The earnestness with which this troupe of misfits throws themselves at a danger is quite refreshing from the day to day doldrums of making paper and printing propaganda.
After escaping Philadelphia in this deadly cold winter, I was relieved to find General Washington at Gulph Mills. He needed to be warned of the witch’s omen. I cannot recall how many of her visions have come to pass, but I have a sense about her magicks, and they are surely as real as the knife I have at my side.
I never spoke with General Washington. The baker’s reputation for savory treats bought him access, though. He reported Washington was afflicted by some confusion and this surely was a catalyst for the doom our beleaguered army. In fact, he had made this baker a Colonel in the army, given him a tidy uniform and some expensive sidearms. Much like one would dress a comical dwarf in a side show performance. But in Washington’s addled brain, this was perfectly normal.
After meeting with Martha Washington, I was given new orders, which seemed to indicate the source of a sorcery afflicting the General. I and any of the others in the Committee of Secret Correspondence were to find an English camp and neutralize its occupants. “At last!” I thought. My garrote would get some use.
The rest of our merry band was fixed like the northern star on a mundane solution to the problem of evacuating these troops. Our learned doctor even spent an evening with a French dandy to hopefully find some clue to move forward.
My father has a temper. A deranged and evil man if there was one on God’s earth. His fits of rage I came to learn and even to predict like a sailor can smell a storm. In those few seconds before violence erupted from his stout body, I learned to quickly place myself behind a chair, a table, anything to protect myself. It was in those moments I learned that action must be taken. To delay would mean a cracked rib or a broken finger, bent under my father’s rage.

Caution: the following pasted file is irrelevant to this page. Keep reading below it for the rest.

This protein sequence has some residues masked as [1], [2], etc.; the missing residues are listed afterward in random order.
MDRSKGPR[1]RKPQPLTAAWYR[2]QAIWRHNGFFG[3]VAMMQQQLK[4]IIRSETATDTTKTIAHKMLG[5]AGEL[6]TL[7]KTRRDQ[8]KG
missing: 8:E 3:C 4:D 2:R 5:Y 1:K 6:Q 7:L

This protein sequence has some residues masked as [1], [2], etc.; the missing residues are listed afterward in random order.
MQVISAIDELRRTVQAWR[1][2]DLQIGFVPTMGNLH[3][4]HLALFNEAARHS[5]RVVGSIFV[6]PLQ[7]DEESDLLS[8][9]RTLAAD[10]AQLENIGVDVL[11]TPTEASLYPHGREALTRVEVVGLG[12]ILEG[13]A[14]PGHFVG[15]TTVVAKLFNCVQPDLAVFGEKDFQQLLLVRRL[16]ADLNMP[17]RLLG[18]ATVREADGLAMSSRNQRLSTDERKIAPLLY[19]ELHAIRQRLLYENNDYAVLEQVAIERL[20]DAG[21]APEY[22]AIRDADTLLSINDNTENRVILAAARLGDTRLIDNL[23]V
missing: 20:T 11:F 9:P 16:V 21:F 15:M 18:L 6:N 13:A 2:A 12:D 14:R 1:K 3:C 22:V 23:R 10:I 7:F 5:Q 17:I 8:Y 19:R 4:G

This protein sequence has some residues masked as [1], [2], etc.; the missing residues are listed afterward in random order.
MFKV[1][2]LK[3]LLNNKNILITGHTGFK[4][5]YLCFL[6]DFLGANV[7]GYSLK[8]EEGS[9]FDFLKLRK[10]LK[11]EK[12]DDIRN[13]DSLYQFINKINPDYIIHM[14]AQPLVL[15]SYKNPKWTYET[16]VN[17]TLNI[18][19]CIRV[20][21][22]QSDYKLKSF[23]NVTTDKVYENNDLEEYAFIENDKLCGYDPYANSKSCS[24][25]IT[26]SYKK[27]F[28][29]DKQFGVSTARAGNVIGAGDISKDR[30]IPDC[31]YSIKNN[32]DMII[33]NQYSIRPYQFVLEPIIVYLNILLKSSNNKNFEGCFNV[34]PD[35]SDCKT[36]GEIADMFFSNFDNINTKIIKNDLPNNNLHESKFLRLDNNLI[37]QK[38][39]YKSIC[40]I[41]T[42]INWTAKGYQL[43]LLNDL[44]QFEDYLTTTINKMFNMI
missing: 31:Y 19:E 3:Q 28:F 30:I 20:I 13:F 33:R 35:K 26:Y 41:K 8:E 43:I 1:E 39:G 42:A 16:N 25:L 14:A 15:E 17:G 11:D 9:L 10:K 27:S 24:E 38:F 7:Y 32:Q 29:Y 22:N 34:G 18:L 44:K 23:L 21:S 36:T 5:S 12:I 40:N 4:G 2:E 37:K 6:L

It was this action that moved me to search the surrounding area for a logical place to find the camp. Clearly, on the ridge outside of town, my eagle eye spied a glint of something that belongs not in the natural surroundings of a light forest. I pointed this out to our band and the witch and the doctor were chosen to fly to the ridge, while the two colonels, the hunter, and I would trek up to the camp.
We watched the witch and the doctor fly toward the camp, and as they neared the area, they plummeted from the sky. Surely they should be dead, I thought. But, when we reached the camp it was deserted and the doctor and witch were inexplicably alive. They provided no explanation for why the camp was deserted nor for their survival.
After searching the area we discovered what I can only describe as magical talismans that fed the General’s confusion. These items were easily destroyed, thus freeing General Washington to relocate his troops to Valley Forge.